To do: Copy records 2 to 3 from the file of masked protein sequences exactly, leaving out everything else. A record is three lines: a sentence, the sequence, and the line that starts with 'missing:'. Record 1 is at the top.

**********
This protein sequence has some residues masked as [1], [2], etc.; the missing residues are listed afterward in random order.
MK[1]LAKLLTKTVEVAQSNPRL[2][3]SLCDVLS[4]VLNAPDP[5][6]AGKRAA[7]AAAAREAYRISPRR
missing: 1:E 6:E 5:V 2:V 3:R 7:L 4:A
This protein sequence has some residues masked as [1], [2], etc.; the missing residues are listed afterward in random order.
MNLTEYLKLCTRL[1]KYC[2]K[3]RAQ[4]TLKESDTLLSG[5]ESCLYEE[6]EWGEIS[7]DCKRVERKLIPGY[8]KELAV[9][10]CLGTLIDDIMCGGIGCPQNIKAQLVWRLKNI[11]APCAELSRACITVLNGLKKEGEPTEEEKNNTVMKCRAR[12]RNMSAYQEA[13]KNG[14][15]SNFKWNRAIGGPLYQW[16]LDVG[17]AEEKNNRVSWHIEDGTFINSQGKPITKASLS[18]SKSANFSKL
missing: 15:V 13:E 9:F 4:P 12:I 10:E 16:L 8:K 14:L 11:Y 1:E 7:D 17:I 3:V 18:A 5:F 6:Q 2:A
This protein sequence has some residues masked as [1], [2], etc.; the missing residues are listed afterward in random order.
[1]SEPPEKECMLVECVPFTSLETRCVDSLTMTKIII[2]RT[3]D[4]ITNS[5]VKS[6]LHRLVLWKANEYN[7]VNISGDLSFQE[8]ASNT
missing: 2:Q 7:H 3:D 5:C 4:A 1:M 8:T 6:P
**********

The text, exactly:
This protein sequence has some residues masked as [1], [2], etc.; the missing residues are listed afterward in random order.
MNLTEYLKLCTRL[1]KYC[2]K[3]RAQ[4]TLKESDTLLSG[5]ESCLYEE[6]EWGEIS[7]DCKRVERKLIPGY[8]KELAV[9][10]CLGTLIDDIMCGGIGCPQNIKAQLVWRLKNI[11]APCAELSRACITVLNGLKKEGEPTEEEKNNTVMKCRAR[12]RNMSAYQEA[13]KNG[14][15]SNFKWNRAIGGPLYQW[16]LDVG[17]AEEKNNRVSWHIEDGTFINSQGKPITKASLS[18]SKSANFSKL
missing: 15:V 13:E 9:F 4:P 12:I 10:E 16:L 8:K 14:L 11:Y 1:E 7:D 17:I 3:V 18:A 5:F 6:Q 2:A
This protein sequence has some residues masked as [1], [2], etc.; the missing residues are listed afterward in random order.
[1]SEPPEKECMLVECVPFTSLETRCVDSLTMTKIII[2]RT[3]D[4]ITNS[5]VKS[6]LHRLVLWKANEYN[7]VNISGDLSFQE[8]ASNT
missing: 2:Q 7:H 3:D 5:C 4:A 1:M 8:T 6:P